What are Susanna's thoughts about suicide? Does she
think about it consciously? From the movie we are not sure.
Read the book and you'll get her philosophy in a nut-shell (so
to speak): "Suicide is a form of murder--premeditated murder.
You must practice imagining yourself dead, or in the process
of dying. If there's a window, you must imagine your body
falling out the window. If there's a knife, you must imagine
the knife piercing your skin. If there's a train coming, you
must imagine your torso flattened under the wheels. My
motives were weak: an American-history paper I didn't want
to write and the question I'd asked months earlier, Why not
kill myself? Dead, I wouldn't have to write the paper." How
is that for the author's dark humor? How can you bring this
out in a movie short of using the deadening gesture of a
narrative soundtrack? You could, I suppose, have her
express these beliefs to her therapist. But serving up this
and other thoughts could easily make the film into another
Magnolia-like three and one-quarter hour epic. After all, the
book is crammed with her unspoken contemplations and
inner deliberations: it would be a shame to include this one
and leave out others equally ironic and darkly whimsical.
During the course of the movie, the audience is rarely
given an indication of Susanna's sanity. Was she basically
OK and jostled into the institution because of a wicked
society determined to put away unconventional women? Or
did she really pose a danger to herself, hallucinating, seeing
things so differently that she would be unable to function in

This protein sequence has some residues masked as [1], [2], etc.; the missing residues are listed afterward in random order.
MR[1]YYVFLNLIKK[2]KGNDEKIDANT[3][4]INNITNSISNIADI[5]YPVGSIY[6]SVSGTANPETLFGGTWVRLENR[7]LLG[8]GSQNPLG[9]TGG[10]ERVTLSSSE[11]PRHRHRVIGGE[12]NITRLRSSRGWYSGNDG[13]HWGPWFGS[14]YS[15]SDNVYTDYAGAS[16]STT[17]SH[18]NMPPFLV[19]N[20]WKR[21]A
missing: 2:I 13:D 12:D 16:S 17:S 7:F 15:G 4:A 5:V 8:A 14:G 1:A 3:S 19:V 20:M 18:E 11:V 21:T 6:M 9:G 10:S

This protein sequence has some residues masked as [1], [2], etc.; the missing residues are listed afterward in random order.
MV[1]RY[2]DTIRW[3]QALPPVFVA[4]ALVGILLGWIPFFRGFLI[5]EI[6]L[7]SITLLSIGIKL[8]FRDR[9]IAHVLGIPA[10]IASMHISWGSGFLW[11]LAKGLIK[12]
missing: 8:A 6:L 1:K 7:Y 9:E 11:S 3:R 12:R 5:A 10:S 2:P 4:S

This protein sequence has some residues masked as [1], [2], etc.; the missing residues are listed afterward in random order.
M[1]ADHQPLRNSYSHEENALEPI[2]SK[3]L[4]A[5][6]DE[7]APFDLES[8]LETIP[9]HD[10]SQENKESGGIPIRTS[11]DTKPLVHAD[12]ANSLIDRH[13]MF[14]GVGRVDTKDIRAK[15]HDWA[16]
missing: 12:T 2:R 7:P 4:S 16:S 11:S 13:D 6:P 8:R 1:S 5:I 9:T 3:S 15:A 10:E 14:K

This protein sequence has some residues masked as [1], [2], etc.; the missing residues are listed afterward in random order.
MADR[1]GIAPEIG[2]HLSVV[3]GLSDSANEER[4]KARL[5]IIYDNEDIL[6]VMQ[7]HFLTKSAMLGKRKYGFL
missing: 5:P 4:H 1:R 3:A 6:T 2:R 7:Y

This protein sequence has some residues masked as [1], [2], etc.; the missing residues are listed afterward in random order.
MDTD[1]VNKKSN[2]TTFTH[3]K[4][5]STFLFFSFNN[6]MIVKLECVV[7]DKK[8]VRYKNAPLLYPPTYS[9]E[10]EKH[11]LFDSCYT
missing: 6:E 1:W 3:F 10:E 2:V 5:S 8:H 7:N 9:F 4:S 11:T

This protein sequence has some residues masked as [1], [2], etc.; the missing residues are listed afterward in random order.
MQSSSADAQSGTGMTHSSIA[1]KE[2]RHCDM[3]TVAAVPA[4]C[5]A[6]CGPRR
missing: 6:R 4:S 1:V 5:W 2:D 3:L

society? I could not be sure from the film, but now,
consulting the text, I understand: "I was having a problem
with patterns. Oriental rugs, tile floors, printed curtains,
things like that. Supermarkets were specially bad because of
the long, hypnotic checkerboard aisles. When I looked at
these things, I saw other things within them. When I looked
at someone's face, I often did not maintain an unbroken
connection to the concept of a face. Once you start parsing
a face, it's a peculiar item: squishy, pointy, with lots of air
vents and wet spots. This was the reverse of my problem
with patterns. Instead of seeing too much meaning, I didn't
But wait! She modifies her statement. "I wasn't simply
going nuts. I was at all times perfectly conscious of my
misperceptions of reality. I never believed anything I saw or
thought I saw. I correctly understood each new weird
activity." This gives the reader plenty of stuff to chew on.
What really classifies people as nuts? Their actual belief in
the truth of their hallucinations? Or the mere fact that they
see things that are not there? The movie ignores this
question leaving us nothing to ponder.
Strangely enough, Mangold leaves out much explanation of
the film's title. The book clarifies...At New York's Frick
Museum, Kaysen ponders Vermeer's painting, one of a girl
seated with her piano teacher but looking wistfully through
the window. "This time I read the title of the painting: 'Girl
Interrupted at Her Music.' Interrupted at her music: as my life
had been, interrupted in the music of being seventeen, as her
life had been. My boyfriend found me crying in the hallway.
'Don't you see, she's trying to get out,' I pointed at her. He
looked at the painting. 'All you ever think about is yourself.
You don't understand anything about art.'"
Depending on where you live, you should be able to access
between 100 and 450 brand new movies this year. Some
use screenplays adapted from novels and biographies, others
are original. There is no defining characteristic that allows us
to know to which category a given film lies, unless we have
advance knowledge of the production or are familiar with the
book from which it is taken. Who is to say that "Being John
Malkovich" would be better on the printed page or on the
screen? We have no way of knowing since the film is an
original. But in the case of "Girl, Interrupted," Mangold
necessarily misses out on quite a bit of the author's anger,
even such basic information as the rationale of the title.
Kaysen's caustic wit, pronounced irony, personal viewpoints
and even ordinary descriptive information go largely and
perhaps necessarily neglected. Do you think--as I do not--
that the movie is better than the book?
Copyright © 2000 Harvey Karten